Figure 5
Figure 5

Nyquist plots in the presence of 23 mM [Fe II (CN) 6 ] 3- /4- with 0.1 KCl supporting electrolyte. (a) GO, and (b) ERGO.

The equivalent circuit model can be explained as follows: the R1 is the solution resistance between the RE-CE and the WE. The R1 is in series with a parallel arrangement of the constant phase element (CPE - denoted as Q in the equivalent circuit) and the R2-W elements. The CPE was introduced instead of a pure capacitor in the simulations to obtain a good agreement between the experimental and simulation data. The CPE impedance can be defined as ZCPE = Q-1.()-n where “n” is related to the slope of log Z vs. log f in the Bode plot, ω is the angular frequency and Q is the combination of properties related to both the surface and the electro-active species, and is independent of frequency. The CPE depends on both the parameter Q and the exponent “n,” but it should be stressed that Q is often approximated to capacitance. The CPE is in parallel arrangement with R2-W elements, where R2 is the charge transfer resistance which is in series with the Warburg element W. The circuit diagram is consistent with earlier results using the [FeII(CN)6]4- / [FeIII(CN)6]3- redox couple in solution [13].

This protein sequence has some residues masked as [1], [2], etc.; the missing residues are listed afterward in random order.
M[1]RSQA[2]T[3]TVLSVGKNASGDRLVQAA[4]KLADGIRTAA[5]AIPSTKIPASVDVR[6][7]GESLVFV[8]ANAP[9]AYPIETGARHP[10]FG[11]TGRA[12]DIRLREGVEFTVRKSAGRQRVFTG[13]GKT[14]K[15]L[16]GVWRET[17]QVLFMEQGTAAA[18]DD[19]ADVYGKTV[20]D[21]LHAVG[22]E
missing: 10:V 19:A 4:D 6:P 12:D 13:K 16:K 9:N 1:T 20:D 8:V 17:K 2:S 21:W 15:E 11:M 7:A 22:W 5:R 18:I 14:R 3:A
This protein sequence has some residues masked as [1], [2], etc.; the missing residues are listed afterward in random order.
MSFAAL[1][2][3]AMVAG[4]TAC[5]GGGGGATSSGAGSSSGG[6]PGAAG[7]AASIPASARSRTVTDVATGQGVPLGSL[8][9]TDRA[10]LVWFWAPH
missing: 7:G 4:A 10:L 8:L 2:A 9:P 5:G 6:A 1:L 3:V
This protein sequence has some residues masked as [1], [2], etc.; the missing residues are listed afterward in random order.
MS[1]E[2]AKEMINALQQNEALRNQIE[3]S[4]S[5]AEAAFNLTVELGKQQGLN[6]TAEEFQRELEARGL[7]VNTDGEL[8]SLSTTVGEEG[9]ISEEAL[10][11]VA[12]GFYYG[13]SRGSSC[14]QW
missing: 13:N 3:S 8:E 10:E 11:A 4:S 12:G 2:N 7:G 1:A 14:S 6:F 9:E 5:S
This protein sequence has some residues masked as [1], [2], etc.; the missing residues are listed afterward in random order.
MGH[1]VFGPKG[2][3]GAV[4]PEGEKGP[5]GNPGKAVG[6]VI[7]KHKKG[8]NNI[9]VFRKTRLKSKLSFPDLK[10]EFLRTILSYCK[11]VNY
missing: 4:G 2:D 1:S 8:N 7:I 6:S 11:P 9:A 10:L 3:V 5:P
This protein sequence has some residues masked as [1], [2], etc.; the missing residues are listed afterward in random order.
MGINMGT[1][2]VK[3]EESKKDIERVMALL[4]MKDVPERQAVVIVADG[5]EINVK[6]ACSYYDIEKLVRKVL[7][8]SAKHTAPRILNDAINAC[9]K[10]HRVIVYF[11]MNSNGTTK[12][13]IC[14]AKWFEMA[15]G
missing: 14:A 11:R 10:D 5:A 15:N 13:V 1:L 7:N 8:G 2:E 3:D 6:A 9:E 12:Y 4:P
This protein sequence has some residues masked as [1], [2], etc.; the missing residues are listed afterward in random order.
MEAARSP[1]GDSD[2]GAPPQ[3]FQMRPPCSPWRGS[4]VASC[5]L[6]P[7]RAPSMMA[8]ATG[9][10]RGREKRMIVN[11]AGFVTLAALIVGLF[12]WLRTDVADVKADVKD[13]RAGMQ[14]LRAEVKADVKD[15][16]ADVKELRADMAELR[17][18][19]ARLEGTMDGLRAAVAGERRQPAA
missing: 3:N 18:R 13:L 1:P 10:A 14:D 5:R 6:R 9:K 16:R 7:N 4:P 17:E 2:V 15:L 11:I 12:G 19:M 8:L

For a simple parallel resistance-capacitance combination, the conversion of the CPE parameter into capacitance can be estimated from the following equation [31]:
C = Q ω m , I n - 1